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The tales emanating from tiny Emerson, Man., get more bleak and depressing by the day.

Asylum-seekers losing fingers to frostbite after trudging hours through waist-deep snow looking for a safe haven in Canada; two-year-olds making the same dead-of-night trips in -20 C weather who are so cold they tell their parents they'd prefer to stop, and die, rather than press on. On the weekend, 22 lost souls emerging from the wilds of Minnesota ended up in the Canadian border town of 700. And there are many who believe this is just the start of a refugee exodus.

Of the three executive orders that U.S. President Donald Trump signed in January around immigration, the one banning entry to the United States of people arriving from seven designated, Muslim-majority countries gained the most notoriety. Two others severely restricting the rights of asylum-seekers received far less attention.

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According to a scathing assessment of these new edicts by Harvard Law School, individuals with viable asylum claims now face a much higher risk of being deported to countries where they face persecution. What also seems certain, say the report's authors, is that the new policies will lead to large-scale detention and the accelerated removal of people without due process. In other words, Mr. Trump has sent a clear message to political refugees in his country: Head for the hills.

Or Canada.

This, as it turns out, is not so simple. More than a decade ago, Canada signed what's known as the Safe Third Country Agreement with the United States. The agreement requires refugee claimants to request protection in the first safe country in which they arrive; this is to prevent claimants from going "asylum shopping." In practical terms, what it means is that if a refugee lands in the United States and then tries to go to Canada, border agents are supposed to send them back to the United States.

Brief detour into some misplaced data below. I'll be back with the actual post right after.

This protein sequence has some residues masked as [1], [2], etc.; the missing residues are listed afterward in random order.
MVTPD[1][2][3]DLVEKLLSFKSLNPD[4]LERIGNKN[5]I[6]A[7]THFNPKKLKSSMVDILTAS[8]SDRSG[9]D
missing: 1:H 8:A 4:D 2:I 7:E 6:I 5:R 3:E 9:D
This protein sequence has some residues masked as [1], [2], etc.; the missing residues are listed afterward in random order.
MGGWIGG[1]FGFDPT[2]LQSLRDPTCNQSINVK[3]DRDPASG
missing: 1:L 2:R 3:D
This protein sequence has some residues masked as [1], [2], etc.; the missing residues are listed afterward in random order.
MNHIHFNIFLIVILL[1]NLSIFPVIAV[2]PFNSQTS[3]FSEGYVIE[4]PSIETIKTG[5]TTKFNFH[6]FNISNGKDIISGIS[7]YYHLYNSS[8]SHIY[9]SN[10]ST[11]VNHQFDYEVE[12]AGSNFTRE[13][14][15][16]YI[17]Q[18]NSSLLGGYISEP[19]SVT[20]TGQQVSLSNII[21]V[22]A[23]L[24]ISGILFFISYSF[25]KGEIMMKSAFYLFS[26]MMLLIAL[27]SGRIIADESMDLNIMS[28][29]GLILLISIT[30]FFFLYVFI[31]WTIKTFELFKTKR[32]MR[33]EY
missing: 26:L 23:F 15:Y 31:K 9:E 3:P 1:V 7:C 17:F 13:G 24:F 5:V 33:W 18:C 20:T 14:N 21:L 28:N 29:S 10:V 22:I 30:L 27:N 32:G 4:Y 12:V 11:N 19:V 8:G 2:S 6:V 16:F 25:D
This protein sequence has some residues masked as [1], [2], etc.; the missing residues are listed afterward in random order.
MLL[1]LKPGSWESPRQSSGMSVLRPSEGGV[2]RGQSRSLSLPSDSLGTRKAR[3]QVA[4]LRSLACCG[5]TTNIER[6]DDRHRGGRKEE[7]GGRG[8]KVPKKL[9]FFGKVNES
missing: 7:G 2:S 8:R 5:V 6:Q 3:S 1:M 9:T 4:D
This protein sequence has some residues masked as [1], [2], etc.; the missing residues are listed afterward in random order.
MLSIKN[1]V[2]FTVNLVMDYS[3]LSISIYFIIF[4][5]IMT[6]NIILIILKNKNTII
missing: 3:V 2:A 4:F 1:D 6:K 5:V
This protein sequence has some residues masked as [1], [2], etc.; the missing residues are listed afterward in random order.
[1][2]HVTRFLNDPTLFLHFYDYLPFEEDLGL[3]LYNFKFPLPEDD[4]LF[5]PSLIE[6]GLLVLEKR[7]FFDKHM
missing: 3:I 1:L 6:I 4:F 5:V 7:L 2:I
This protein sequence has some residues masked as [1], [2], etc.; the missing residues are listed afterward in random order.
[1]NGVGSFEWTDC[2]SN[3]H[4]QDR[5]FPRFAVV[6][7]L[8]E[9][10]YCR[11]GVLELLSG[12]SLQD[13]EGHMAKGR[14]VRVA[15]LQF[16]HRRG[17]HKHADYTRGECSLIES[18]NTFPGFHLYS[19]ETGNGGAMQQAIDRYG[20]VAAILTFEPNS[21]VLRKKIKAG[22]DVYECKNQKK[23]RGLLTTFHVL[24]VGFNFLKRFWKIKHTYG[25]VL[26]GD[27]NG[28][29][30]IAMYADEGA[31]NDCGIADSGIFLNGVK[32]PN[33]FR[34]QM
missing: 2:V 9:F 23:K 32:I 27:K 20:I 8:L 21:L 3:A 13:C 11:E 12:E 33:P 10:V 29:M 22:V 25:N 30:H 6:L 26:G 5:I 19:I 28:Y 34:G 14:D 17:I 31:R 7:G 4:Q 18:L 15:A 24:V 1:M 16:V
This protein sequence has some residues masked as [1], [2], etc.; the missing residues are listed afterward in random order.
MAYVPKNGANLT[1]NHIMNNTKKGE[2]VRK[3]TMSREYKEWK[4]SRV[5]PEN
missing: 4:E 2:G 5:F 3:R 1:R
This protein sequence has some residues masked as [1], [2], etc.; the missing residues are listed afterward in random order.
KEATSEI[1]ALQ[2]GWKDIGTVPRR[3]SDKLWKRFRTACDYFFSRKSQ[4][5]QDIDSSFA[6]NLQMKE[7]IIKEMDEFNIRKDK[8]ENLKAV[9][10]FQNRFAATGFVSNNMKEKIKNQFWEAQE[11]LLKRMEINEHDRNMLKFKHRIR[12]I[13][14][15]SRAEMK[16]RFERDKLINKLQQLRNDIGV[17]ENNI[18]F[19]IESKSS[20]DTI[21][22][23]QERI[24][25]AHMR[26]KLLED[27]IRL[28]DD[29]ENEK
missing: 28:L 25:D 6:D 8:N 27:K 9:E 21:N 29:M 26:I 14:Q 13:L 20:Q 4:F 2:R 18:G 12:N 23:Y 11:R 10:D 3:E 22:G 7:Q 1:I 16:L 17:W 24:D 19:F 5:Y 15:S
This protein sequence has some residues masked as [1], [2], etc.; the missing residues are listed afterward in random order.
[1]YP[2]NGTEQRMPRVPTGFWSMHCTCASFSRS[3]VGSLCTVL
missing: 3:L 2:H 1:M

Consequently, if you were a political refugee trying to escape Donald Trump's new orders you wouldn't attempt to get into Canada through a border staffed by agents where you would likely be detained and returned to the United States, you might instead be tempted to risk life and limb to enter through an unprotected town like Emerson, where you can get comfort, safety and legal aid.

We don't know if those who arrived in the Manitoba village on the weekend did so for this reason. But there seems little doubt that as word spreads throughout the refugee community in the United States about the real-world impact of Mr. Trump's measures, their only option will be Canada. This has some, including more than 200 law professors on both sides of the border, urging Ottawa to temporarily suspend the third-country pact.

"The situation in the U.S. has changed," Sharry Aiken, a Queen's law professor, told me this week. "It can no longer be considered a safe place for many groups of refugees who might have otherwise had a fair crack at staying there. They have justifiable concerns they will be automatically detained, denied right of appeal, and face the prospect of expedited removal."

This puts Ottawa in a difficult spot. Does Prime Minister Justin Trudeau temporarily adjourn the safe third-country accord and risk angering our U.S. neighbours, or does he walk-the-talk about Canada being a refuge for the dispossessed and help these people out?

It seems to me Mr. Trump wouldn't be all that miffed if Canada offered to take hundreds of refugees off his hands. Mr. Trudeau's bigger concern might be the reaction at home. There are a lot of Canadians who feel much like their U.S. neighbours and want to see the influx of refugees into their own country halted; the worry being we don't always know what we're getting.

If Canada suspended the third-country agreement, however, it would no longer be bound to send asylum-seekers arriving from the United States back to face a likely grim and uncertain future. We would have the opportunity to properly vet people who might otherwise be tempted to march through the frigid night to escape the scrutiny of a border guard bound by his rule book.

It would be far preferable to have an orderly process involving refugees from the United States over what we witnessed in Europe last year. Think that couldn't happen in Canada? In Donald Trump's United States, you'd better think again.

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